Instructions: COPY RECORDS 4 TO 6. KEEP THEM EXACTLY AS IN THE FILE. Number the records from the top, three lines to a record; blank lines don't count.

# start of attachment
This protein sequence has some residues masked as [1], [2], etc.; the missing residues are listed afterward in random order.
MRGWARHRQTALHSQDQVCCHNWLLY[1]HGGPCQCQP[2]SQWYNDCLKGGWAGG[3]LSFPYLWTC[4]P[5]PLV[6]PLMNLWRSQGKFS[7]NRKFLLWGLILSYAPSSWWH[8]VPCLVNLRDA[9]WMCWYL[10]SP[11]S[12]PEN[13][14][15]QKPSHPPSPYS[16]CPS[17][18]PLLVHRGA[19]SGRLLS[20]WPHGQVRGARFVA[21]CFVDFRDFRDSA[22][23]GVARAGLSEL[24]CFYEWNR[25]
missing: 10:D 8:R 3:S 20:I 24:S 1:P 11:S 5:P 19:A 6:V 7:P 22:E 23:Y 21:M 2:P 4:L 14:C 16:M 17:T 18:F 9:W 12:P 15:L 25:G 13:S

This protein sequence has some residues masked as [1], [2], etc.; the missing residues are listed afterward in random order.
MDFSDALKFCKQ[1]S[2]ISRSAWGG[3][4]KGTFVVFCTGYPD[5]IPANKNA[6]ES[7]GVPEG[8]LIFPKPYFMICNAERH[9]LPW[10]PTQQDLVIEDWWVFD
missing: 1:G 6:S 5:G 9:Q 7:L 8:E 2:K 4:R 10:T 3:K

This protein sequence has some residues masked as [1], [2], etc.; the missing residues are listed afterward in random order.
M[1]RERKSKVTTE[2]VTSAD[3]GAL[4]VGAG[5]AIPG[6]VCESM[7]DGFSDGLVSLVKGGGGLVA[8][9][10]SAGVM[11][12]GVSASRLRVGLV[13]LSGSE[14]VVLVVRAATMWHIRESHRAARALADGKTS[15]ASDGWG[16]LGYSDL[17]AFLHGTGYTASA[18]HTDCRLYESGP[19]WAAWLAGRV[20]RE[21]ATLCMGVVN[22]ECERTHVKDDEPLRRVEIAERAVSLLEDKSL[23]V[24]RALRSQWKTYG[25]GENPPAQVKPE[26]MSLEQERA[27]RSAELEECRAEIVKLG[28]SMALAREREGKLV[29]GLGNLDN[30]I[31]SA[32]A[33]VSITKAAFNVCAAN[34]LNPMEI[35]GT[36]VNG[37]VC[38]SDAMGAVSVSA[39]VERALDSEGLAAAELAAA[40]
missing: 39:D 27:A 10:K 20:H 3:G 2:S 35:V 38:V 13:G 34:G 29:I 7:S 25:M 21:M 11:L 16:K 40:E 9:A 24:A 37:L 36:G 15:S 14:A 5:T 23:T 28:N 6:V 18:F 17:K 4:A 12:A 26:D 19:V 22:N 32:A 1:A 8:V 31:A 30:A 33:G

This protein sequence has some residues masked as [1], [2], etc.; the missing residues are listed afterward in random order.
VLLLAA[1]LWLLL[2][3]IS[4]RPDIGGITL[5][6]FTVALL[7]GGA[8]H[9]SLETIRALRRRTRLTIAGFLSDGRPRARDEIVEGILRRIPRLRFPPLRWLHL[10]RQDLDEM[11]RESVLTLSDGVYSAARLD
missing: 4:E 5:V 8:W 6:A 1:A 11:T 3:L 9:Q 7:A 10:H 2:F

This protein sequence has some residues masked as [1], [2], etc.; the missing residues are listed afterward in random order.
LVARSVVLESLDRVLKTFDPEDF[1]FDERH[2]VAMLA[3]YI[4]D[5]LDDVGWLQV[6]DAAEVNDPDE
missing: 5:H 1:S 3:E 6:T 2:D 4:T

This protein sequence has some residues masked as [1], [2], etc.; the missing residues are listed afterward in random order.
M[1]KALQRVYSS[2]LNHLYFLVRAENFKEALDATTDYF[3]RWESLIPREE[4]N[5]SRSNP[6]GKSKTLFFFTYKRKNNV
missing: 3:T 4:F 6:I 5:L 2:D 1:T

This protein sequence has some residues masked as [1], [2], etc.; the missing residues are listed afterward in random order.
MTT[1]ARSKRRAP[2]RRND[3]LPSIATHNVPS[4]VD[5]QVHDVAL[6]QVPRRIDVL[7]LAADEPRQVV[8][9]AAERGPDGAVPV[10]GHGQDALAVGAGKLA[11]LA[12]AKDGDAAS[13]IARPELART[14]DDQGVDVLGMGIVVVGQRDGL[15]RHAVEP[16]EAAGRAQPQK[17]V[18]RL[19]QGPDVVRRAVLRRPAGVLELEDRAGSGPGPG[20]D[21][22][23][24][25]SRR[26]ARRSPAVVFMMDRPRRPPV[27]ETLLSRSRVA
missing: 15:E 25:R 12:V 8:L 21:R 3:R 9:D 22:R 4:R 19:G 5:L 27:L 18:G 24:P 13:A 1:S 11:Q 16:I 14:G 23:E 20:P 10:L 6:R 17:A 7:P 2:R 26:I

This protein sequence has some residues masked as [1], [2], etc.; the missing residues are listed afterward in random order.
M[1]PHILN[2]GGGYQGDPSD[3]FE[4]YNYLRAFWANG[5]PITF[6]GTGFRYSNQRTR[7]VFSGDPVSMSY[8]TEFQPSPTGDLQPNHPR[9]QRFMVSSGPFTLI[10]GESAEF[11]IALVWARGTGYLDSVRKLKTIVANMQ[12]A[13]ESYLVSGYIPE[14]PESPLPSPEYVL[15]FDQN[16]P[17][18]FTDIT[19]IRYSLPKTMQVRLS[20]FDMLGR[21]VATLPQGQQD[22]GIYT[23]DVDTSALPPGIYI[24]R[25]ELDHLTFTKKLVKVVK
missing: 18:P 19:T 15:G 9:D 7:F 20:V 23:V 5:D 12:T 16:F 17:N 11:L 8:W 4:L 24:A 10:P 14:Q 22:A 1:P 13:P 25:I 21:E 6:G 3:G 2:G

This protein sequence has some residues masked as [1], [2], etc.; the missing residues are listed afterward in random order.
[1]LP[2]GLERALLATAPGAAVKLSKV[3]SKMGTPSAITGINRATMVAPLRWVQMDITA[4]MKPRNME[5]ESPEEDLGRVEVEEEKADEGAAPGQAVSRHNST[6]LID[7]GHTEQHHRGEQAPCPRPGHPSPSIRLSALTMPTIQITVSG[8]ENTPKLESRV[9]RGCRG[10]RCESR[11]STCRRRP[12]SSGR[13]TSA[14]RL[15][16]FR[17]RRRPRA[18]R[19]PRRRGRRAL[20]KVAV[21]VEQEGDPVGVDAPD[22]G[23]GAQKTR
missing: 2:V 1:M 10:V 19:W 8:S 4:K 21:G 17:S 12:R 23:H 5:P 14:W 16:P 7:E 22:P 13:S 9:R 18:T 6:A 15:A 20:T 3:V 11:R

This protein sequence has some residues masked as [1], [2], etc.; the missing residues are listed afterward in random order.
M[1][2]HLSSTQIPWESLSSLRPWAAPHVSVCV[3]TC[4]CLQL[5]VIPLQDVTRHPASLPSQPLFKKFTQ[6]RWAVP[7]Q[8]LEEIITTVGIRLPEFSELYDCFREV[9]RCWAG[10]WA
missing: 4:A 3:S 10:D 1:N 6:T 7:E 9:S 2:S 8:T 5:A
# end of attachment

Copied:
This protein sequence has some residues masked as [1], [2], etc.; the missing residues are listed afterward in random order.
VLLLAA[1]LWLLL[2][3]IS[4]RPDIGGITL[5][6]FTVALL[7]GGA[8]H[9]SLETIRALRRRTRLTIAGFLSDGRPRARDEIVEGILRRIPRLRFPPLRWLHL[10]RQDLDEM[11]RESVLTLSDGVYSAARLD
missing: 4:E 5:V 8:W 6:A 1:A 11:T 3:L 9:Q 7:A 10:H 2:F

This protein sequence has some residues masked as [1], [2], etc.; the missing residues are listed afterward in random order.
LVARSVVLESLDRVLKTFDPEDF[1]FDERH[2]VAMLA[3]YI[4]D[5]LDDVGWLQV[6]DAAEVNDPDE
missing: 5:H 1:S 3:E 6:T 2:D 4:T

This protein sequence has some residues masked as [1], [2], etc.; the missing residues are listed afterward in random order.
M[1]KALQRVYSS[2]LNHLYFLVRAENFKEALDATTDYF[3]RWESLIPREE[4]N[5]SRSNP[6]GKSKTLFFFTYKRKNNV
missing: 3:T 4:F 6:I 5:L 2:D 1:T